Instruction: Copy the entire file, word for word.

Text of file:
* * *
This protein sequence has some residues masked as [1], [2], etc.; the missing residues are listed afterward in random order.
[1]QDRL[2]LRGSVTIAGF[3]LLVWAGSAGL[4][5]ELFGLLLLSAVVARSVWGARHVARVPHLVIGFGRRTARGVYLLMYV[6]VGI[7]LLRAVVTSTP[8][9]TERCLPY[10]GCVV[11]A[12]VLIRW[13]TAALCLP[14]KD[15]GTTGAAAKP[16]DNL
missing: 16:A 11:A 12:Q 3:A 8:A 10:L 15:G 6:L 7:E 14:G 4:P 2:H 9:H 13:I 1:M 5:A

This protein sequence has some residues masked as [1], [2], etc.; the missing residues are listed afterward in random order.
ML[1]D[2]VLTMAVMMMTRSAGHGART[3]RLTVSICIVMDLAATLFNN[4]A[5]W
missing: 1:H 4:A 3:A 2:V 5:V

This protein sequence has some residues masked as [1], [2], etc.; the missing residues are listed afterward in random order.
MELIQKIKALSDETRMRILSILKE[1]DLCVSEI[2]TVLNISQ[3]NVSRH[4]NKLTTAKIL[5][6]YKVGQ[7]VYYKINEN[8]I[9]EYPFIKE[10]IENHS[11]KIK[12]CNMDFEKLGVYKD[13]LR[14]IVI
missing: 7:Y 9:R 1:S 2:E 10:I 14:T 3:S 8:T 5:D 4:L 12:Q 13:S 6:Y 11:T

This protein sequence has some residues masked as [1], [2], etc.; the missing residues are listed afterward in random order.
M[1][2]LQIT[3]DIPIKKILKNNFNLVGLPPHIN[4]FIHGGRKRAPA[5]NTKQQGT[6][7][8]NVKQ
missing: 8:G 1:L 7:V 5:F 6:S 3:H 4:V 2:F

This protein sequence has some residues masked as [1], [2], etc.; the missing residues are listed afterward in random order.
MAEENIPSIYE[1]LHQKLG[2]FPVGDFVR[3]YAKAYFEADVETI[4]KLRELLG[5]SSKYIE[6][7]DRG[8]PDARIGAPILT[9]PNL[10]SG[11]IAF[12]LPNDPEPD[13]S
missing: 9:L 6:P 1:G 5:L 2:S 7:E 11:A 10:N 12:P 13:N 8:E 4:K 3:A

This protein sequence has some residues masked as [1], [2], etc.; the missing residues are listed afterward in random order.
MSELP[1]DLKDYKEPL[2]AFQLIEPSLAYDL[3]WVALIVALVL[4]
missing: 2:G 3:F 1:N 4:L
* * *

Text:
This protein sequence has some residues masked as [1], [2], etc.; the missing residues are listed afterward in random order.
[1]QDRL[2]LRGSVTIAGF[3]LLVWAGSAGL[4][5]ELFGLLLLSAVVARSVWGARHVARVPHLVIGFGRRTARGVYLLMYV[6]VGI[7]LLRAVVTSTP[8][9]TERCLPY[10]GCVV[11]A[12]VLIRW[13]TAALCLP[14]KD[15]GTTGAAAKP[16]DNL
missing: 16:A 11:A 12:Q 3:A 8:A 10:L 15:G 6:L 7:E 14:G 4:P 2:H 9:H 13:I 1:M 5:A

This protein sequence has some residues masked as [1], [2], etc.; the missing residues are listed afterward in random order.
ML[1]D[2]VLTMAVMMMTRSAGHGART[3]RLTVSICIVMDLAATLFNN[4]A[5]W
missing: 1:H 4:A 3:A 2:V 5:V

This protein sequence has some residues masked as [1], [2], etc.; the missing residues are listed afterward in random order.
MELIQKIKALSDETRMRILSILKE[1]DLCVSEI[2]TVLNISQ[3]NVSRH[4]NKLTTAKIL[5][6]YKVGQ[7]VYYKINEN[8]I[9]EYPFIKE[10]IENHS[11]KIK[12]CNMDFEKLGVYKD[13]LR[14]IVI
missing: 7:Y 9:R 1:S 2:E 10:I 14:T 3:S 8:T 5:D 4:L 12:Q 13:S 6:Y 11:T

This protein sequence has some residues masked as [1], [2], etc.; the missing residues are listed afterward in random order.
M[1][2]LQIT[3]DIPIKKILKNNFNLVGLPPHIN[4]FIHGGRKRAPA[5]NTKQQGT[6][7][8]NVKQ
missing: 8:G 1:L 7:V 5:F 6:S 3:H 4:V 2:F

This protein sequence has some residues masked as [1], [2], etc.; the missing residues are listed afterward in random order.
MAEENIPSIYE[1]LHQKLG[2]FPVGDFVR[3]YAKAYFEADVETI[4]KLRELLG[5]SSKYIE[6][7]DRG[8]PDARIGAPILT[9]PNL[10]SG[11]IAF[12]LPNDPEPD[13]S
missing: 9:L 6:P 1:G 5:L 2:S 7:E 11:A 10:N 12:P 13:N 8:E 4:K 3:A

This protein sequence has some residues masked as [1], [2], etc.; the missing residues are listed afterward in random order.
MSELP[1]DLKDYKEPL[2]AFQLIEPSLAYDL[3]WVALIVALVL[4]
missing: 2:G 3:F 1:N 4:L